One of the first physical details you size up when a gobbler walks into view is the beard.
Beards are often a matter of shooting a legal bird in the spring, as "bearded bird" state regulations also include bearded hens; other states are "gobblers only" and one, no jakes.
Mississippi, for instance, requires a 6-inch beard on a gobbler. (On average, gobbler beards grow 5 inches in a year, with many variations for late hatches, early hatches and so on.)
So you ask yourself . . .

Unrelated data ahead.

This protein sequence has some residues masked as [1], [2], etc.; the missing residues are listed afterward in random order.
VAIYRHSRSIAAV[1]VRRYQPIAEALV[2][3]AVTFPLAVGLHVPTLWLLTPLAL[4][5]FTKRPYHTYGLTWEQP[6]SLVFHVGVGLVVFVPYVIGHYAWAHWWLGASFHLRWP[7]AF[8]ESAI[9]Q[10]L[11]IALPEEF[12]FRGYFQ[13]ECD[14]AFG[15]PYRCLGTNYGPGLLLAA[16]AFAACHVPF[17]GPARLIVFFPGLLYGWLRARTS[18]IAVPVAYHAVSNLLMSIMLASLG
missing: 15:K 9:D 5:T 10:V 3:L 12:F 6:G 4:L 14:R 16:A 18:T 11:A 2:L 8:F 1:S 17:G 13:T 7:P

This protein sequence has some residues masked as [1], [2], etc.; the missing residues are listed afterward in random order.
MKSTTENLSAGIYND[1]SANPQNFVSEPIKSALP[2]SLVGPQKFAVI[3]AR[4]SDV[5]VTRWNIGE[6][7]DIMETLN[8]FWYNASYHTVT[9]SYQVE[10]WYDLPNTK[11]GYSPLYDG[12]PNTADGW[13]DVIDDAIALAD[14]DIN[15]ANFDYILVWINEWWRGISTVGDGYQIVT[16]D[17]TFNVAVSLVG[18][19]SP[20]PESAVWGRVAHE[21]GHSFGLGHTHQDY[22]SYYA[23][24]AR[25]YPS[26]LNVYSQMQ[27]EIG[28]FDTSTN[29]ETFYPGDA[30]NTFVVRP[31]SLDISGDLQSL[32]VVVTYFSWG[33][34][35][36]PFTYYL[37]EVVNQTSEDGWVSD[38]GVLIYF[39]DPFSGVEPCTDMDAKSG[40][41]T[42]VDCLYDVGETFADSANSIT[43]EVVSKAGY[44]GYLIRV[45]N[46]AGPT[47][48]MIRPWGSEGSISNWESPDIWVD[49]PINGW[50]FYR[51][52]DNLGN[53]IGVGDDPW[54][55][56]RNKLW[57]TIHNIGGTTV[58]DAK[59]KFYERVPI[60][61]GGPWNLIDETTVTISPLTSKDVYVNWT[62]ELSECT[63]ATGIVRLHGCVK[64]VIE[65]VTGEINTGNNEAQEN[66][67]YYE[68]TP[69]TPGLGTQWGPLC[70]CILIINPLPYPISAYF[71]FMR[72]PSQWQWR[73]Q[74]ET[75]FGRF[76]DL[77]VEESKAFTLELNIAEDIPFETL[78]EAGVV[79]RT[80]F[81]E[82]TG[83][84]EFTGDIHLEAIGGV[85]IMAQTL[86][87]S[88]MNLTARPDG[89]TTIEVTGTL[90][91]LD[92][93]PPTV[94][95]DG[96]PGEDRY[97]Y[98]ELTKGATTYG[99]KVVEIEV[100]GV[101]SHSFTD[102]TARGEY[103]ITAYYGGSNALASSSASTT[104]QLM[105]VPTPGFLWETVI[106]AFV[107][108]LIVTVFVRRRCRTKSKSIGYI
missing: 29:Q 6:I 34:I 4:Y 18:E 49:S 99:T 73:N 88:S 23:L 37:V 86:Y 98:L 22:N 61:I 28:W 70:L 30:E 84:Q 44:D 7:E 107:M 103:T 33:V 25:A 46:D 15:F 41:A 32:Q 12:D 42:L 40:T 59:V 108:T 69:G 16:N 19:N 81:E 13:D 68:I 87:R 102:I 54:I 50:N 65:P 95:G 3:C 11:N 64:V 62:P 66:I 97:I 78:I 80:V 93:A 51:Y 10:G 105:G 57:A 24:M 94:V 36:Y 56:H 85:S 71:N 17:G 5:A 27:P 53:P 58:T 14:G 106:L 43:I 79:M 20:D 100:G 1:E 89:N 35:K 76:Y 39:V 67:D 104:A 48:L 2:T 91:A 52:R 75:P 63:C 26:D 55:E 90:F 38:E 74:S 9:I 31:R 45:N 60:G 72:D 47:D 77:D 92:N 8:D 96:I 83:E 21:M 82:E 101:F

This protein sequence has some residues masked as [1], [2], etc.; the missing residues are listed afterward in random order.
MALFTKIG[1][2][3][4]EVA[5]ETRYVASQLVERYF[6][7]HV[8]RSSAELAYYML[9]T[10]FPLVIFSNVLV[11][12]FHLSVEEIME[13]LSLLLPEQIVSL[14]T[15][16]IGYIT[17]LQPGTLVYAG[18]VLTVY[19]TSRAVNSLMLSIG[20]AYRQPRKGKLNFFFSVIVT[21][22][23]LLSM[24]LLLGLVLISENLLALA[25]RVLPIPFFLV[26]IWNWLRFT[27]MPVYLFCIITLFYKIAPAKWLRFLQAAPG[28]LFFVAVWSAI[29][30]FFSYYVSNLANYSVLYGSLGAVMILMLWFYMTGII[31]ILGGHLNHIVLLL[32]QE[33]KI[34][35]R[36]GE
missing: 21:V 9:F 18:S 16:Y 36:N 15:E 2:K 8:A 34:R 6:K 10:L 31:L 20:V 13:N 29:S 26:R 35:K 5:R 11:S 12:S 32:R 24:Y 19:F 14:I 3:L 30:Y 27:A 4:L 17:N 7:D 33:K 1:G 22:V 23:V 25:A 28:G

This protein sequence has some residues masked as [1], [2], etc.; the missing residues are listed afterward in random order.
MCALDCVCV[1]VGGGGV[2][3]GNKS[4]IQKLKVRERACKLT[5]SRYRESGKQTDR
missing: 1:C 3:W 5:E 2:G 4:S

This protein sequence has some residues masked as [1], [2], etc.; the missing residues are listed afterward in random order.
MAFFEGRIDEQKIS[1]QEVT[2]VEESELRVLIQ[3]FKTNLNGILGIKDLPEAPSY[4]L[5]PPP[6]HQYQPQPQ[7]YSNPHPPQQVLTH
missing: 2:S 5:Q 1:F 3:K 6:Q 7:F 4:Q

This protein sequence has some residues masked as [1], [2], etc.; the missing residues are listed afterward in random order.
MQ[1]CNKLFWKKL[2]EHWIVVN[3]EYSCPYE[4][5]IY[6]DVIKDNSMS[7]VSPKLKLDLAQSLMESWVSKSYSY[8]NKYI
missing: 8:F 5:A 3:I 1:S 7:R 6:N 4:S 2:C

Is the beard long or short? This detail can tell you if it's an adult gobbler or young one; well most of the time, but not always.
Then again, some beards break off, and the turkey might still be a long-spurred adult, and full-fanned.
Other times, a bull jake might have fair spurs (say 7/8s of an inch), but the expected irregular tail fan.
And there are many other oddities as beards go . . . including multiple examples.
Click through this blog to check out the record registered single-beard lengths with the National Wild Turkey Federation for the Eastern, Osceola, Rio Grande, Gould's and Merriam's wild turkey subspecies.